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The First Flight Out of Buffalo, 1847. A "Wise" Decision | Community Spirit

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The First Flight Out of Buffalo, 1847. A "Wise" Decision
The First Flight Out of Buffalo, 1847. A "Wise" Decision

   John Wise was The 19th century's, most successful and most famous aeronaut. “Coupled with his enthusiasm, generosity, and scientific curiosity, clearly marked him as the most distinguished and experienced of American aeronauts."   In the nineteenth century many ascensions were made just for the novelty of the event, but John Wise's approach was from a scientific perspective. Each ascension gave him a chance to conduct scientific investigations of the atmosphere, pneumatics and hydrostatics.  It also gave him the opportunity to develop a more advanced flying machine. Wise was the first to observe the "great river of air which always blows from west to east" in the higher regions of the atmosphere. Today we call this phenomenon the jet stream.  He also developed the ripcord safety mechanism, and in 1838 developed a balloon that would collapse into a parachute if deflated or ruptured in flight, testing It by rupturing his balloon at 13,000 ft.  and surviving the descent.  He promoted the advantages of balloon transportation. In 1843 he conceived a project for crossing the Atlantic Ocean and asked Congress to appropriate $15,000 for the project. Congress, however rejected the appropriation.  He is credited with the first U.S. airmail transportation in 1859.

   In 1847, John Wise brought his airship to Buffalo and made the first ever successful ascent from this City. It was also the first ever aerial observation of Niagara Falls and Buffalo.   This 1847 flight inaugaurated Buffalo's participation in aeronautical history. A second flight was made about a week later from the same location but ended quite differently than the first. Read that dramatic account following this story. 


Takes this opportunity of informing the Ladies and Gentlemen of this city and vicinity, that he will, at the request of numerous citizen, make his 62nd Grand Atmospheric Voyage, on  Saturday Afternoon on July 31, 1847  between 3 and 4 o'clock, from Morris's Garden corner of Main and Tupper Streets

     The Capacity of this enormous vessel is Sixty-Five Thousand Gallons, and it requires for one inflation of Hydrogen gas, one thousand eight hundred pounds of sulphuric acid; one thousand five hundred pounds of iron, and twelve thousand pounds of water.  The method of generating hydrogen gas by the decomposition of Water, is of itself, an interesting and mysterious process;  Fifty-Five Thousand Gallons of which will be made and introduced into the Balloon under the immediate eye of the spectator.  During the process of inflation, Mr. W. will be pleased to answer any inquires regarding the nature and Philosophy of the same.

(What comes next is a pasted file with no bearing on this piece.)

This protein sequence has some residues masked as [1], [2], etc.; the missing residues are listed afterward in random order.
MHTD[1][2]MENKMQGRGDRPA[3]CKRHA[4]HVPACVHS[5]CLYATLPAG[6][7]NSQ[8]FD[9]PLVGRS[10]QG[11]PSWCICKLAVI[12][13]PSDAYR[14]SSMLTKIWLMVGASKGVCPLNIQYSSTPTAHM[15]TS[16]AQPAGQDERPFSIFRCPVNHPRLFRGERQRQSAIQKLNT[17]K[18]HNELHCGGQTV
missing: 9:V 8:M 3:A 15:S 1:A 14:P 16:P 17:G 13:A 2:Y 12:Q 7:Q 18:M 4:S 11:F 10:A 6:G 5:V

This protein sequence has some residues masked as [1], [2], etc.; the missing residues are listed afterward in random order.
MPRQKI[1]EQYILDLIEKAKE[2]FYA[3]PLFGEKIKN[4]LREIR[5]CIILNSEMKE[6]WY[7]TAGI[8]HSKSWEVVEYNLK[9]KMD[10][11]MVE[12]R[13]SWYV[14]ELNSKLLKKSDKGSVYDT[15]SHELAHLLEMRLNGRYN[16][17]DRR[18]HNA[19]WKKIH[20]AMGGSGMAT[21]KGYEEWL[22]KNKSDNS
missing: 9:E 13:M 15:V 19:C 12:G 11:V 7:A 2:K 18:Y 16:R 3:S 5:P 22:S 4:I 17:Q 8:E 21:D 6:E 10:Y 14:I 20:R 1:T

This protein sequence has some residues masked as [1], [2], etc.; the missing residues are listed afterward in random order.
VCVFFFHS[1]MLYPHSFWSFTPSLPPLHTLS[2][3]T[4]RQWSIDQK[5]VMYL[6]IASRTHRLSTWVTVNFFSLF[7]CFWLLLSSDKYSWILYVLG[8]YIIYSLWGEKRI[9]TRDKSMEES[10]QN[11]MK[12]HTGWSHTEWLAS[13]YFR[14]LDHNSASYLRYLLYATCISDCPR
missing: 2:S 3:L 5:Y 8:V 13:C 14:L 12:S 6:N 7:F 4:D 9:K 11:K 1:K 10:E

•    At 3 1/2 Mr. Wise will hitch his car to the Aerial Vessel, and after floating a few minutes between earth and air, by a single cord, will detach himself from Terra-firma and ascend to the Region of The Clouds!  Seats in the gallery affording a complete view of the whole operation, reserved for Ladies. Reserved seats 50 cents; circle 25 cents. Doors open from 12 p.m. to 6 o'clock p.m.
FIRE WORKS!   Commencing at 8 o'clock precisely
  •      Mr. Wise is expected to return from his ascension and give the audience an account of his excursion.  A good Band of Music will be in attendance during the afternoon and evening. Single tickets 25 cents.  One gentleman and two ladies, 50 cents.

Buffalo Morning Express - Monday August 2, 1847

    On Saturday afternoon, pursuant to notice, Mr. Wise made an ascension from this City.  The day was clear and pleasant although a stiff breeze was blowing from the south west, which it was feared by many anxious spectators on the outside of the Garden, would prevent the aerial voyage.  However at 1 o'clock,  the inflation commenced and the balloon filled much faster than the Garden, when at 4 o'clock precisely, when the word was given to "let her go" and Mr. Wise and his aerial craft rose quickly and most beautifully into the space above, amid the cheers of the multitude.  The wind carried the balloon to the northward and eastward in a rapid but most graceful manner and her progress was upward and onward until some fifteen minutes after leaving the Garden, she began to decline behind the higher lands at the north, and was out of sight.  

    The Ascension was made under disadvantage circumstances, but so perfect and so beautiful was it, as to settle in the minds of the people of Buffalo, a large concourse of whom honored the occasion with their presence on the outer side of the Garden----the fact that this aeronaut never fails. After remaining mid-air about 25 minutes, he made the earth again and landed at the pleasant Village of Williamsville. 

   According to John Wise's actual Log of the Flight, which follows, It wasn't pleasant OR easy...  And what was Man's first impression of Niagara Falls from the AIR? You may be surprised...

  • AERIAL LOGBOOK 62nd VOYAGE  July 31, 1847 -  "4 pm precisely, started with aerial ship "Rough and Ready" under ballast and brisk gale from the S.S.W.  Wind moving at the rate of a mile per minute...

Continued in the Buffalo History Gazette

After reading this story, be sure to catch the account of his second Buffalo Ascent which was  "A Slam Dunk,"  literally! 

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